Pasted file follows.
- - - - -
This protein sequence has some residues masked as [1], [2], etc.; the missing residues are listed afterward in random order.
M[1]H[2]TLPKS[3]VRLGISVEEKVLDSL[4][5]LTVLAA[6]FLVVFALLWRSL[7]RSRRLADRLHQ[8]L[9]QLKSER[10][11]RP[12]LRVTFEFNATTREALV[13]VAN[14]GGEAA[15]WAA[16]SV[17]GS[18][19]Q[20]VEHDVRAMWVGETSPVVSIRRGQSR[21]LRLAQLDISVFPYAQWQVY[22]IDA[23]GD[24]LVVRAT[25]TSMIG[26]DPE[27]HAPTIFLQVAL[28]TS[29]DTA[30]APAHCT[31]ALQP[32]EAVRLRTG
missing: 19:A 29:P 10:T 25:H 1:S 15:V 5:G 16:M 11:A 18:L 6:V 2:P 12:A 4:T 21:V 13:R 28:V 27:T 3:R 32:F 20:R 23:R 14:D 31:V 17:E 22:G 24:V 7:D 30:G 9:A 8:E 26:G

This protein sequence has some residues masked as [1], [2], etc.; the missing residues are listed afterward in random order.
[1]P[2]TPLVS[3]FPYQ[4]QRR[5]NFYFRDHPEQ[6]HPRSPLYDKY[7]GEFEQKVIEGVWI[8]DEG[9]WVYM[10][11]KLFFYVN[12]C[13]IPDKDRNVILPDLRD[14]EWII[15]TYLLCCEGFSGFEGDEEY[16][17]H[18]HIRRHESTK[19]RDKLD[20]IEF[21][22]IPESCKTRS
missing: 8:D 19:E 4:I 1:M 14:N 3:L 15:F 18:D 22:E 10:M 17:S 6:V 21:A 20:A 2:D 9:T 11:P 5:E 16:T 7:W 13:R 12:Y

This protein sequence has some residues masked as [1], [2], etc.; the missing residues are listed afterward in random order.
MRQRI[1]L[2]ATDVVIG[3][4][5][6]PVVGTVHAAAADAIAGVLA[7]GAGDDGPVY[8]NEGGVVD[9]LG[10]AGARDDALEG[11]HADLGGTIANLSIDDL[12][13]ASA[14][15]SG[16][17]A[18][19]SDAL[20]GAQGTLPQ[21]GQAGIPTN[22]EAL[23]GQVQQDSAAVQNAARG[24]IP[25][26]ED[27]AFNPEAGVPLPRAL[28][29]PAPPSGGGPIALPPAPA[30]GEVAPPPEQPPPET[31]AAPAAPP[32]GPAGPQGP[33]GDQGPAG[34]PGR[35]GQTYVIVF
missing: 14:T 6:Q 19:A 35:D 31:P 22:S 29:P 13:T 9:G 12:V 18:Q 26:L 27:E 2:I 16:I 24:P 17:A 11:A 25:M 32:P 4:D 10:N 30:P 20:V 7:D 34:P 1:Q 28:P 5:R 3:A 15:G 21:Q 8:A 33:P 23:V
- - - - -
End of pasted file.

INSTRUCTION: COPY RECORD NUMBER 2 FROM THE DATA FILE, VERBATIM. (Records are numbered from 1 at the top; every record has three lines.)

This protein sequence has some residues masked as [1], [2], etc.; the missing residues are listed afterward in random order.
[1]P[2]TPLVS[3]FPYQ[4]QRR[5]NFYFRDHPEQ[6]HPRSPLYDKY[7]GEFEQKVIEGVWI[8]DEG[9]WVYM[10][11]KLFFYVN[12]C[13]IPDKDRNVILPDLRD[14]EWII[15]TYLLCCEGFSGFEGDEEY[16][17]H[18]HIRRHESTK[19]RDKLD[20]IEF[21][22]IPESCKTRS
missing: 8:D 19:E 4:I 1:M 14:N 3:L 15:F 18:D 22:E 10:M 17:S 6:V 21:A 20:A 2:D 9:T 11:P 5:E 16:T 7:W 13:R 12:Y